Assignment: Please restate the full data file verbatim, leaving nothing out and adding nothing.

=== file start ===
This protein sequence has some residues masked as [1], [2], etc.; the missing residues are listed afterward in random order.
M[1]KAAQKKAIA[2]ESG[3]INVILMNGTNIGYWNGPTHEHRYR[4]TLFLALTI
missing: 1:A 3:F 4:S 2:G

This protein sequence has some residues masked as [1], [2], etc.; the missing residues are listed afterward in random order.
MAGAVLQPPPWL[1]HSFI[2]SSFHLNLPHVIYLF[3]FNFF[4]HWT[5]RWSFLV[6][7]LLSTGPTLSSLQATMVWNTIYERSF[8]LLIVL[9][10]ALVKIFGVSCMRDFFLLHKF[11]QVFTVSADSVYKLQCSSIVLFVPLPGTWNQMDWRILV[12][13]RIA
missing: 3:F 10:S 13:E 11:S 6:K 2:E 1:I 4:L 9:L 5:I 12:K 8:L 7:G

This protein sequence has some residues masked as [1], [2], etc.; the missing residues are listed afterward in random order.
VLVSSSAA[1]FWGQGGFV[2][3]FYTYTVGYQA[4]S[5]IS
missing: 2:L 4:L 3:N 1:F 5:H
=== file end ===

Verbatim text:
This protein sequence has some residues masked as [1], [2], etc.; the missing residues are listed afterward in random order.
M[1]KAAQKKAIA[2]ESG[3]INVILMNGTNIGYWNGPTHEHRYR[4]TLFLALTI
missing: 1:A 3:F 4:S 2:G

This protein sequence has some residues masked as [1], [2], etc.; the missing residues are listed afterward in random order.
MAGAVLQPPPWL[1]HSFI[2]SSFHLNLPHVIYLF[3]FNFF[4]HWT[5]RWSFLV[6][7]LLSTGPTLSSLQATMVWNTIYERSF[8]LLIVL[9][10]ALVKIFGVSCMRDFFLLHKF[11]QVFTVSADSVYKLQCSSIVLFVPLPGTWNQMDWRILV[12][13]RIA
missing: 3:F 10:S 13:E 11:S 6:K 2:E 1:I 4:L 9:L 5:I 12:K 8:L 7:G

This protein sequence has some residues masked as [1], [2], etc.; the missing residues are listed afterward in random order.
VLVSSSAA[1]FWGQGGFV[2][3]FYTYTVGYQA[4]S[5]IS
missing: 2:L 4:L 3:N 1:F 5:H